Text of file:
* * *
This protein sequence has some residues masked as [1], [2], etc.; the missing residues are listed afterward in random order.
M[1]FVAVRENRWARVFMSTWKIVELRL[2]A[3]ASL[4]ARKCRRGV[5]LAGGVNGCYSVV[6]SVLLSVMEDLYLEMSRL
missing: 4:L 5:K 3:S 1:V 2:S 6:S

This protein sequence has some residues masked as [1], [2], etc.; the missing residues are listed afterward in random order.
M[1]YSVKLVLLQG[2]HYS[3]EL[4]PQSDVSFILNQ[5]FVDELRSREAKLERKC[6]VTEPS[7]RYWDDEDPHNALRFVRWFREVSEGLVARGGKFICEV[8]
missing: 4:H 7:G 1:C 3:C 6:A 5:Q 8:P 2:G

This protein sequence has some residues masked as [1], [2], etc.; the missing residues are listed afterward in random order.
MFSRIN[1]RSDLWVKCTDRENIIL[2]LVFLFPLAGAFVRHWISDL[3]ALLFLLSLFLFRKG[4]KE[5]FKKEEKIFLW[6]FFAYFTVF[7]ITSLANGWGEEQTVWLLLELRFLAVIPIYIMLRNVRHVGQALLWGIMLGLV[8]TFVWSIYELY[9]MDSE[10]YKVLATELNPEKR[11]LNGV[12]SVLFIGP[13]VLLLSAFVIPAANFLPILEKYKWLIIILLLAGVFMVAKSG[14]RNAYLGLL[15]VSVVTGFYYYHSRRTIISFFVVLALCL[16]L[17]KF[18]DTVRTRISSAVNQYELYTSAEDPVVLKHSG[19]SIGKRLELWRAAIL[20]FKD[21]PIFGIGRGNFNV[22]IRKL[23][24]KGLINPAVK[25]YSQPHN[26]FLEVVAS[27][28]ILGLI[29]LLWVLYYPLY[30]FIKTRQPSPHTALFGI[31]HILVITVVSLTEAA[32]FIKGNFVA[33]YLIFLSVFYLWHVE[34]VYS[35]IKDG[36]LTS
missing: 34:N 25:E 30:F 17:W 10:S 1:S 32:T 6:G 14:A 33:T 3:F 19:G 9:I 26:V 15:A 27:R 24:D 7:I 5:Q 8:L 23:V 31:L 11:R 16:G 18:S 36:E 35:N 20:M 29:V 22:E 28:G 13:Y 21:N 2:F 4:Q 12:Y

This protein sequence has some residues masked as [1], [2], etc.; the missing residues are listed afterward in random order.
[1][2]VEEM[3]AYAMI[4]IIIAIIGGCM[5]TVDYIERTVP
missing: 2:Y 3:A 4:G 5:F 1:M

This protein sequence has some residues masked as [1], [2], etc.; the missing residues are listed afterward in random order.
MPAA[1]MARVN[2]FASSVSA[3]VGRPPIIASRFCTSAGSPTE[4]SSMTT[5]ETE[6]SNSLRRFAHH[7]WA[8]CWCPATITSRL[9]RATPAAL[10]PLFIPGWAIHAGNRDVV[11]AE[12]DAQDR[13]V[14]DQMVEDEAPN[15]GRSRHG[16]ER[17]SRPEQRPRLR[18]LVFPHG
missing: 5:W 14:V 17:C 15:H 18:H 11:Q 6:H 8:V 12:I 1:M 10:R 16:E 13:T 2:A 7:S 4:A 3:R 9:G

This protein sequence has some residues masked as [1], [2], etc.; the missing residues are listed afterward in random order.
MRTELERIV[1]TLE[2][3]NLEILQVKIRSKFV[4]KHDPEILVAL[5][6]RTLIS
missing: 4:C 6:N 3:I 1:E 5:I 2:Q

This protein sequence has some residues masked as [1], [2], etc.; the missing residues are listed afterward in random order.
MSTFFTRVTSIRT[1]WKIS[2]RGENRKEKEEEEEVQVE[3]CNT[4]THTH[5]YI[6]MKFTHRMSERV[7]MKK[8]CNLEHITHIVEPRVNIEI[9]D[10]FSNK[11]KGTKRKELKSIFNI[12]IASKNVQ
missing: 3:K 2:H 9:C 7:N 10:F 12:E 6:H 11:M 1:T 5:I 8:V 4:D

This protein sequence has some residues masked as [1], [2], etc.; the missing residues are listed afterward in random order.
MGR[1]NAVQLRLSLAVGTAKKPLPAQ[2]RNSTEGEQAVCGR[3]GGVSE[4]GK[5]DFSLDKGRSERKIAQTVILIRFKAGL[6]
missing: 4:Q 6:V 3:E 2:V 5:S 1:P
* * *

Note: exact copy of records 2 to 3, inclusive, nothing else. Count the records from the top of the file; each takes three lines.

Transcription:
This protein sequence has some residues masked as [1], [2], etc.; the missing residues are listed afterward in random order.
M[1]YSVKLVLLQG[2]HYS[3]EL[4]PQSDVSFILNQ[5]FVDELRSREAKLERKC[6]VTEPS[7]RYWDDEDPHNALRFVRWFREVSEGLVARGGKFICEV[8]
missing: 4:H 7:G 1:C 3:C 6:A 5:Q 8:P 2:G

This protein sequence has some residues masked as [1], [2], etc.; the missing residues are listed afterward in random order.
MFSRIN[1]RSDLWVKCTDRENIIL[2]LVFLFPLAGAFVRHWISDL[3]ALLFLLSLFLFRKG[4]KE[5]FKKEEKIFLW[6]FFAYFTVF[7]ITSLANGWGEEQTVWLLLELRFLAVIPIYIMLRNVRHVGQALLWGIMLGLV[8]TFVWSIYELY[9]MDSE[10]YKVLATELNPEKR[11]LNGV[12]SVLFIGP[13]VLLLSAFVIPAANFLPILEKYKWLIIILLLAGVFMVAKSG[14]RNAYLGLL[15]VSVVTGFYYYHSRRTIISFFVVLALCL[16]L[17]KF[18]DTVRTRISSAVNQYELYTSAEDPVVLKHSG[19]SIGKRLELWRAAIL[20]FKD[21]PIFGIGRGNFNV[22]IRKL[23][24]KGLINPAVK[25]YSQPHN[26]FLEVVAS[27][28]ILGLI[29]LLWVLYYPLY[30]FIKTRQPSPHTALFGI[31]HILVITVVSLTEAA[32]FIKGNFVA[33]YLIFLSVFYLWHVE[34]VYS[35]IKDG[36]LTS
missing: 34:N 25:E 30:F 17:W 10:S 1:S 32:T 6:G 14:A 33:T 3:F 19:G 9:I 26:V 15:A 27:R 24:D 7:I 5:Q 8:L 23:V 31:L 11:R 16:G 18:S 36:E 35:N 20:M 29:V 22:E 28:G 13:Y 21:N 2:F 4:Q 12:Y